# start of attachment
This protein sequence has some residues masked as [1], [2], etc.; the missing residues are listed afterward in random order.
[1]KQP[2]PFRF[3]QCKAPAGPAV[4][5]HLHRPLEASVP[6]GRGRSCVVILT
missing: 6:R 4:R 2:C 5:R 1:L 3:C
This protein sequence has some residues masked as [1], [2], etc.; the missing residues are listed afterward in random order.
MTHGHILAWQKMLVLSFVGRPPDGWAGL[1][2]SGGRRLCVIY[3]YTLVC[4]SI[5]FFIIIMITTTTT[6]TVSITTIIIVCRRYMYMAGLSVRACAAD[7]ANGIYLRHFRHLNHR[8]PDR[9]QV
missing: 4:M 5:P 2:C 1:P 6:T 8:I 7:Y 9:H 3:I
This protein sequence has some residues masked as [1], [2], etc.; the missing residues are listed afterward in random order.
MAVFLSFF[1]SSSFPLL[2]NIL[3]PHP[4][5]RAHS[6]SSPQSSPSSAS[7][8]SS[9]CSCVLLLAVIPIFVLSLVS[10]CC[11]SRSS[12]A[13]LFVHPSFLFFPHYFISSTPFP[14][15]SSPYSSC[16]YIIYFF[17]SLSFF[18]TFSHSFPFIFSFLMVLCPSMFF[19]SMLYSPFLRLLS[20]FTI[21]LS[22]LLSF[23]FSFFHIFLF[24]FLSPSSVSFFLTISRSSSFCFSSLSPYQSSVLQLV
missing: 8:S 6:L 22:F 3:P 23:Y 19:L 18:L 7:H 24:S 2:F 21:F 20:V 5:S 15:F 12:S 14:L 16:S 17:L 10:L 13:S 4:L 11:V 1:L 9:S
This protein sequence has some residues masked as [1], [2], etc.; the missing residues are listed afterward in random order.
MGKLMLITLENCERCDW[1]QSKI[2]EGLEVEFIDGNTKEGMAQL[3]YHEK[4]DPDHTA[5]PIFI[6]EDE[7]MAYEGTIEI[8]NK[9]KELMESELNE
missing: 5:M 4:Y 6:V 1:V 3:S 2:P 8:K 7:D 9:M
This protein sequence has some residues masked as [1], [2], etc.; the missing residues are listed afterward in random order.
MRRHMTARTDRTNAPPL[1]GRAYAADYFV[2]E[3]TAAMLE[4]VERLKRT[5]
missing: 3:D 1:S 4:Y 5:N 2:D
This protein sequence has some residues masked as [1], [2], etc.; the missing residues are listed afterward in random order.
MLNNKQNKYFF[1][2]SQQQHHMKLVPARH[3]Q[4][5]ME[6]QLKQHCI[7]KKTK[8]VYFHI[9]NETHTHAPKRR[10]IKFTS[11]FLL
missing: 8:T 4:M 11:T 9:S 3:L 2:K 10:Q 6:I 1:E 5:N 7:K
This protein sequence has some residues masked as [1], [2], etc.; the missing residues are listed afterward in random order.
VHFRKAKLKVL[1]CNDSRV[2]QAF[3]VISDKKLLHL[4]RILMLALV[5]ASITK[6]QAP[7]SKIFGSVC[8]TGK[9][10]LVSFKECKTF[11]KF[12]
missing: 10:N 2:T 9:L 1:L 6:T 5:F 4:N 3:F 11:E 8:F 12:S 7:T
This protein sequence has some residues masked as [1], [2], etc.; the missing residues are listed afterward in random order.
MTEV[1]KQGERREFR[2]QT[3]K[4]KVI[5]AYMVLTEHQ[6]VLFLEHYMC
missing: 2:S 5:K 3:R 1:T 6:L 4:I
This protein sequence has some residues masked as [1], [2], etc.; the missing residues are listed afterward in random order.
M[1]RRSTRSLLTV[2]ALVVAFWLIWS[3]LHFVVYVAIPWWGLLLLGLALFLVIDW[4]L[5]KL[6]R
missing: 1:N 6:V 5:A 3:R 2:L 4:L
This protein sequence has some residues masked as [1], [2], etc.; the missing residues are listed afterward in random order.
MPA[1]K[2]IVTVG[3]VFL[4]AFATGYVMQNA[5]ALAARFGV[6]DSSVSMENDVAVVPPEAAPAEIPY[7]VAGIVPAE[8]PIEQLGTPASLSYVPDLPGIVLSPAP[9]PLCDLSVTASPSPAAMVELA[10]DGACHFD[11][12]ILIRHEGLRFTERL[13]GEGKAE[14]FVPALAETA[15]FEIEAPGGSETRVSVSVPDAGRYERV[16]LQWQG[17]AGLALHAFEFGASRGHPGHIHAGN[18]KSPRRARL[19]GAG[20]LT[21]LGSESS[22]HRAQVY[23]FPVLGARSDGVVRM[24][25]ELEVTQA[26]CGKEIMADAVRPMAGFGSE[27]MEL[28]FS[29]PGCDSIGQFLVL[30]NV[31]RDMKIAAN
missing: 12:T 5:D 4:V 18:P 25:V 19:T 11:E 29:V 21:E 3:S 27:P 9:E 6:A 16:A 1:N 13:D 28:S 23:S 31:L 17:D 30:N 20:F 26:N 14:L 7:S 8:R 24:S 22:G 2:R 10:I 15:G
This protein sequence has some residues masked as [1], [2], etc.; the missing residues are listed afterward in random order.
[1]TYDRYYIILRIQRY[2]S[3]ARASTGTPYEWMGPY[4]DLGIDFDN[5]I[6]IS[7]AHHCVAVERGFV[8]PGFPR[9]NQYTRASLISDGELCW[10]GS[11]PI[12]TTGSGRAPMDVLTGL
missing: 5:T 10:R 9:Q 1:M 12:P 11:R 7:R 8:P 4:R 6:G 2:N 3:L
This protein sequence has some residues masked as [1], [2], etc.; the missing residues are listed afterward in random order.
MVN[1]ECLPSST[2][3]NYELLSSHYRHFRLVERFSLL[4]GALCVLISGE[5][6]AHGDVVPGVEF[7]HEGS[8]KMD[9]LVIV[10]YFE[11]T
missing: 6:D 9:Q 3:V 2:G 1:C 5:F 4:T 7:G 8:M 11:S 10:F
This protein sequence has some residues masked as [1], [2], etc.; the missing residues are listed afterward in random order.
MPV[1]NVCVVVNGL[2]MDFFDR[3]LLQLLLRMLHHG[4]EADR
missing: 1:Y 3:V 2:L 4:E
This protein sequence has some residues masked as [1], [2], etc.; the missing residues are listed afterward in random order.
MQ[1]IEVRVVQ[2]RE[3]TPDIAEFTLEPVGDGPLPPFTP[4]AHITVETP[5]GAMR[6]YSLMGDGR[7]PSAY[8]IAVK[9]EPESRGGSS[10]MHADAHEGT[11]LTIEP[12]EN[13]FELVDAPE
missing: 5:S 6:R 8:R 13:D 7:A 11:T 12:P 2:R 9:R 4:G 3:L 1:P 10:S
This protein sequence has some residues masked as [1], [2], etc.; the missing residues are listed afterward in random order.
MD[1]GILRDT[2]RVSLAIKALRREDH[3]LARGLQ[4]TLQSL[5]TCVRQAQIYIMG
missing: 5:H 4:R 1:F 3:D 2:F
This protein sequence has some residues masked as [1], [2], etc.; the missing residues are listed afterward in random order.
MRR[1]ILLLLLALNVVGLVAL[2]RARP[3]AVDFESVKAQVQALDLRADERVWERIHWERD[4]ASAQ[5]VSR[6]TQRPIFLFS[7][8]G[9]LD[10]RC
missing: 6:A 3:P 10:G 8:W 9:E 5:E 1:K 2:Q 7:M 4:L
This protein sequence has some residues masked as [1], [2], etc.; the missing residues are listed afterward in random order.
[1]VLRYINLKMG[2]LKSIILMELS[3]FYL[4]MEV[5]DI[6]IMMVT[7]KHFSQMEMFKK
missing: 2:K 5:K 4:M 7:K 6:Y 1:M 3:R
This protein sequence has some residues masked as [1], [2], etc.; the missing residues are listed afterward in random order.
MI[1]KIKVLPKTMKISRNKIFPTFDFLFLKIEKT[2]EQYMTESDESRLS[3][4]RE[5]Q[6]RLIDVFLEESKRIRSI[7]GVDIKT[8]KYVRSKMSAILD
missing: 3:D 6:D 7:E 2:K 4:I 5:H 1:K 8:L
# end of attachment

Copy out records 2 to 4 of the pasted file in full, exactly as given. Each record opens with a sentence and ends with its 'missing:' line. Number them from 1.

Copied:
This protein sequence has some residues masked as [1], [2], etc.; the missing residues are listed afterward in random order.
MTHGHILAWQKMLVLSFVGRPPDGWAGL[1][2]SGGRRLCVIY[3]YTLVC[4]SI[5]FFIIIMITTTTT[6]TVSITTIIIVCRRYMYMAGLSVRACAAD[7]ANGIYLRHFRHLNHR[8]PDR[9]QV
missing: 4:M 5:P 2:C 1:P 6:T 8:I 7:Y 9:H 3:I
This protein sequence has some residues masked as [1], [2], etc.; the missing residues are listed afterward in random order.
MAVFLSFF[1]SSSFPLL[2]NIL[3]PHP[4][5]RAHS[6]SSPQSSPSSAS[7][8]SS[9]CSCVLLLAVIPIFVLSLVS[10]CC[11]SRSS[12]A[13]LFVHPSFLFFPHYFISSTPFP[14][15]SSPYSSC[16]YIIYFF[17]SLSFF[18]TFSHSFPFIFSFLMVLCPSMFF[19]SMLYSPFLRLLS[20]FTI[21]LS[22]LLSF[23]FSFFHIFLF[24]FLSPSSVSFFLTISRSSSFCFSSLSPYQSSVLQLV
missing: 8:S 6:L 22:F 3:P 23:Y 19:L 18:L 7:H 24:S 2:F 21:F 20:V 5:S 15:F 12:S 14:L 16:S 17:L 10:L 13:S 4:L 11:V 1:L 9:S
This protein sequence has some residues masked as [1], [2], etc.; the missing residues are listed afterward in random order.
MGKLMLITLENCERCDW[1]QSKI[2]EGLEVEFIDGNTKEGMAQL[3]YHEK[4]DPDHTA[5]PIFI[6]EDE[7]MAYEGTIEI[8]NK[9]KELMESELNE
missing: 5:M 4:Y 6:V 1:V 3:S 2:P 8:K 7:D 9:M